As mentioned, both solutions connect to an Axis P8221 I/O device. The wireless solution integrates just as it did with my Optex beams scenario (motion detector -> wireless receiver -> wired to P8221). With the wired device, it turns out that I didn't need a relay at all. All I did was send power to each motion detector and then send both alarm wires directly into the P8221 (one went to Common, the other to one of the 8 inputs). Brian: your description didn't really click with me until I was finally able to get all the pieces together (including the relay) and start wiring things up. That's when I realized that I could skip at least one piece of hardware in the process. Moving forward, I will experiment with different detectors, but since I got the architecture down, things will be much easier moving forward.

Anyway, thanks again for the suggestions and support!

Here's a quick definition of Relay types:

  • Form A: This is the Single Pole, Single Throw (SPST) type, where the circuit is normally open and the relay contacts close when the relay coil is energised. (Think of your hand as the coil, and turning a lightswitch ON is the contacts.)
  • Form B: This is the Double Pole, Single Throw (DPST) type, that functions in the opposite way - contacts are closed when no power is applied, but open when power is applied. (Your hand is the coil, turning a lightswitch OFF is the contacts.)
  • Form C: If you stick one relay of each of the above types together, it becomes a SPDT (Single Pole Double Throw) relay. This is harder to visualize, but one hand would simultaneously turn two opposing switches ON / OFF. Both relays are powered by the same coil, but depending on the type of circuit you need to make, a SPDT is 'universally useful'. SPDTs are also called 'Form C' relays.

(If you are wondering, a DPDT (Double Pole Double Throw) relay is two switches together that throw the same direction with one coil.)

When it comes to which 'throw type' is best, it depends on the circuit. For example, If you want a camera to turn on a warning LED when it detects motion, you need a 'normally open' set of contacts. When the coil is energized, the circuit closes.

However, if you want to use a motion sensor, you probably want a 'Normally closed' set of contacts - the electronic circuit is complete and stable until the sensor detects movement and 'breaks' or opens, the circuit. This wakes the camera up to a big change in the normally quiet circuit.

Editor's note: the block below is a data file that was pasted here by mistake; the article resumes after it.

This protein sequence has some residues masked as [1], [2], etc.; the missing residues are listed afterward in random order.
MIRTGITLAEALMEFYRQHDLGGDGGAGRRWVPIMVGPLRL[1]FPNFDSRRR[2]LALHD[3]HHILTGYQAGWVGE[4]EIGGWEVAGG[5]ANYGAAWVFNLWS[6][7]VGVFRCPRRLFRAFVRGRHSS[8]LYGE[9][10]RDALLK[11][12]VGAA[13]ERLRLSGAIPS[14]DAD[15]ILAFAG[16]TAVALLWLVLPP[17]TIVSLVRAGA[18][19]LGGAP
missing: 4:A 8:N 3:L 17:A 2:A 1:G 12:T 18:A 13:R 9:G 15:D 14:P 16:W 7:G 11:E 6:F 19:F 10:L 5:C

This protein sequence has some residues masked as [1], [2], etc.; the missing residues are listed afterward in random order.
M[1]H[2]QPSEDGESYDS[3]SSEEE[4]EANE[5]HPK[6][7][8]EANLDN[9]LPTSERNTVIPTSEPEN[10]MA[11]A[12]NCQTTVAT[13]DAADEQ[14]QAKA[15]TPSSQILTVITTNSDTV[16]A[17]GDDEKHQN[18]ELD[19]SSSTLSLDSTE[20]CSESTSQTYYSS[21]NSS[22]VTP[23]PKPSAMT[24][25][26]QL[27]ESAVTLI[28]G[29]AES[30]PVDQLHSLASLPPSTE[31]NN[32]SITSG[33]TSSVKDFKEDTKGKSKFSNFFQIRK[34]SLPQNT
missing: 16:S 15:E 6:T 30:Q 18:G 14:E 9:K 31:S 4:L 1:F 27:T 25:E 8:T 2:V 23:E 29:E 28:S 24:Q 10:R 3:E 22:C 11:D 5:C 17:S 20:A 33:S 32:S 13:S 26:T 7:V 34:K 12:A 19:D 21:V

These logic examples are very simple, and not always how 'relay forms' are used. Often relays are used to allow small amounts of DC electricity to change large amounts of AC electricity. How relay logic is applied can be very specific and potentially dangerous if misunderstood.

Also: there is an 'alternate' definition of Form B relay that presumes two circuits are normally open/closed and then closed/opened by the energised coil. However, most (low-voltage) electronics do not use this definition.

Get an Optex RX-40PI (commercial warning, I sell that model PIR, along with a lot of other people), and run the N/C out to an Altronix RB5 module (the world's best relay, which I do not sell, sadly).

The CX-702 is, frankly, overkill. It does have an alarm out, which is nice, but the RX-40PI and the RB5 duplicates the functionality for about half the price. Plus the RX-40PI has pet immunity, which is nice. The CX-702 is for extremely large areas and the RX-40PI is for relatively small areas, say 40 x 40.

Basically, you'll run the alarm out from the motion into the alarm panel and also into the relay. The NC contact on the motion is a momentary, and you need a latching relay, which where the RB5 comes in. You'll also power the relay with the 12VDC coming off the panel. Easy peasy.